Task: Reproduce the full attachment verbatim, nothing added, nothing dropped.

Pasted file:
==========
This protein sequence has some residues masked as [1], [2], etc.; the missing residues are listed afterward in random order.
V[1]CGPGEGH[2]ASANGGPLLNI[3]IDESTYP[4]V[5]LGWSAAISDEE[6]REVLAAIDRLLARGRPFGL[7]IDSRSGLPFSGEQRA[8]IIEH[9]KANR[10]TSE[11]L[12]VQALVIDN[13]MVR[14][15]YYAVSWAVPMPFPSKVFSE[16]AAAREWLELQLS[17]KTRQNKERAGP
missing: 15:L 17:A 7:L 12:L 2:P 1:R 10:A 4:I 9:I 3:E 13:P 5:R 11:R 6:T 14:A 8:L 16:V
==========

This protein sequence has some residues masked as [1], [2], etc.; the missing residues are listed afterward in random order.
V[1]CGPGEGH[2]ASANGGPLLNI[3]IDESTYP[4]V[5]LGWSAAISDEE[6]REVLAAIDRLLARGRPFGL[7]IDSRSGLPFSGEQRA[8]IIEH[9]KANR[10]TSE[11]L[12]VQALVIDN[13]MVR[14][15]YYAVSWAVPMPFPSKVFSE[16]AAAREWLELQLS[17]KTRQNKERAGP
missing: 15:L 17:A 7:L 12:L 2:P 1:R 10:A 4:I 9:I 3:E 13:P 5:R 11:R 6:T 14:A 8:L 16:V